4. See and avoid worked this time, maybe one day one of us or myself flying an aircraft won't be as lucky, I'd hate to hit a drone, depending on the model under Part 107 they can weigh up to 55 lbs, that's a lot of weight and inertia for a piece of Plexiglas to take, my guess is a very bad outcome for everyone involved.
Ed

MackAttack
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Re: Drone Near Miss

Postby MackAttack » Fri Jan 13, 2017 3:37 pm

Thanks for the interesting report and I'm glad it turned out ok for everyone. I expect your pipeline guess is probably right. I have yet to see a drone report in any NOTAMs that I have checked recently ... but a drone operator who was going to operate within a couple miles of my airport sent the airport owners a note with his intended days/times of the drone flight. The owner then passed it on to all the aircraft operators at my airport. I was not planning to fly that day anyway but it was good to get that notice. I think we will see more of this... and the problem here is that when two aircraft collide at 300-400' AGL there is little room for evasion or recovery ...

Thanks again!

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drseti
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Re: Drone Near Miss

Postby drseti » Sat Jan 14, 2017 7:49 am

Thanks for the detailed narrative, Forester. I run Part 107 Remote Pilot licensing classes (see drone-training.org) and would like your permission to share this experience with my students, as well as on facebook.com/UAStraining. I'm very glad you filed a NASA ASRS report. The more we can get of these kinds of incidents in the database, the more ammo it gives to safety researchers and policymakers alike.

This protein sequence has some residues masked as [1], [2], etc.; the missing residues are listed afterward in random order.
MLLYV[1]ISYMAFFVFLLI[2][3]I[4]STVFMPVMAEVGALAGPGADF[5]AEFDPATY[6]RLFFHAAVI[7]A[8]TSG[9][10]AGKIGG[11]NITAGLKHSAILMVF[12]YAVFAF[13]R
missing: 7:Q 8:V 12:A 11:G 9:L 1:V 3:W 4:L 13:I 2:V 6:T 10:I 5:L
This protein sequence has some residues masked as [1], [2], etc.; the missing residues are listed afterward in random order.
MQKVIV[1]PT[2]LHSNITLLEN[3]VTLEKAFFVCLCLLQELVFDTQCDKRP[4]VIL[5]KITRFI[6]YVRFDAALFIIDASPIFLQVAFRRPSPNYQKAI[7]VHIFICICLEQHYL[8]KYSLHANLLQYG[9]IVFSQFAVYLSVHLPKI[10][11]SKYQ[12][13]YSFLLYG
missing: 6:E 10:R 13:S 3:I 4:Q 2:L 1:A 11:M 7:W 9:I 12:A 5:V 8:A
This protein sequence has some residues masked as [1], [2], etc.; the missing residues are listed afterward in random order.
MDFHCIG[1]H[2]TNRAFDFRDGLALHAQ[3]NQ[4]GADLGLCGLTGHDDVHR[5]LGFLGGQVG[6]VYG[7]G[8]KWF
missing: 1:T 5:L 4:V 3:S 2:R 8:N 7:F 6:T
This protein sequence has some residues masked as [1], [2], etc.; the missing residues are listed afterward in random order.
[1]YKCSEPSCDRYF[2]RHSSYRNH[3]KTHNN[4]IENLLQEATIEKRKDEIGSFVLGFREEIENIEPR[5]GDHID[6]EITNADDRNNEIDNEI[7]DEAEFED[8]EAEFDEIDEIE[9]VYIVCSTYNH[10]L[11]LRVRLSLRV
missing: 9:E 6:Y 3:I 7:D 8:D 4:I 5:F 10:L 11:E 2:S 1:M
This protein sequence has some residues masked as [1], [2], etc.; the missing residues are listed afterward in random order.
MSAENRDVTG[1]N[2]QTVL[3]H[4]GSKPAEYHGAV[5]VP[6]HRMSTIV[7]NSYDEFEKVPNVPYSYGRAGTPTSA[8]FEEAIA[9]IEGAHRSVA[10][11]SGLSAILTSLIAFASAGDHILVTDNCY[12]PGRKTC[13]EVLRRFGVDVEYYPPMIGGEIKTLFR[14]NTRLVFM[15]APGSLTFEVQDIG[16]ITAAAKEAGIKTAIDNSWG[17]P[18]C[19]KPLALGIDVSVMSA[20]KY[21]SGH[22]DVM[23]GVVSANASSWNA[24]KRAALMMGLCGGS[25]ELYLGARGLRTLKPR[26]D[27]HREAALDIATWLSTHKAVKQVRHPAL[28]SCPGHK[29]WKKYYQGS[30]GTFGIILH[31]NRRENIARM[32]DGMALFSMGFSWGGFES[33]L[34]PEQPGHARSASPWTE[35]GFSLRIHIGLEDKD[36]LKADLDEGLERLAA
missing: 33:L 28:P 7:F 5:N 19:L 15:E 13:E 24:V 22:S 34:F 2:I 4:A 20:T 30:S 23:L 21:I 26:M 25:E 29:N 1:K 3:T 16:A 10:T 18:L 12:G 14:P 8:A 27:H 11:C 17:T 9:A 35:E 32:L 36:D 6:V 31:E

Safe Skies,
Paul
The opinions posted are those of one CFI, and do not necessarily represent the FAA or its lawyers.
Prof H Paul Shuch
PhD CFII DPE LSRM-A/GL/WS/PPC iRMT
AvSport LLC, KLHV
fly@AvSport.org
AvSport.org
facebook.com/SportFlying
SportPilotExaminer.US

foresterpoole
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Re: Drone Near Miss

Postby foresterpoole » Sat Jan 14, 2017 11:38 am

By all means please use it as a training tool! If it raises awareness and saves one near miss from becoming a mid-air or worse it's well worth it!
Ed

3Dreaming
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Re: Drone Near Miss

Postby 3Dreaming » Sat Jan 14, 2017 2:49 pm

eyeflygps wrote:I know some pilots like to sight-see at low altitude over sparsely populated areas. Maybe that's a practice that would best be eliminated in the name of staying safe. Some here will rail about their "rights," but I will try to stay at reasonably high altitudes except when departing or landing.


I think with exception to some areas out west that about 500 AGL is the limit to fly legally in most of the USA. Since the drones are supposed to operate at no more than 400AGL there shouldn't be an issue. That being said you do have some operations that fly below that 500 AGL figure under a waiver from the FAA. When I flew pipeline patrol we had a waiver to operate below the minimum safe altitudes as called out in 91.119. I think pipeline patrol and aerial application are 2 areas that are going to have issues with drone operations.

I will be teaching a commercial drone operators class at the local junior college in a few months. My main goal with teaching the class is to make sure the people operating these knows the rules, and to help keep the skies safe for GA aircraft

foresterpoole
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Re: Drone Near Miss

Postby foresterpoole » Sat Jan 14, 2017 3:04 pm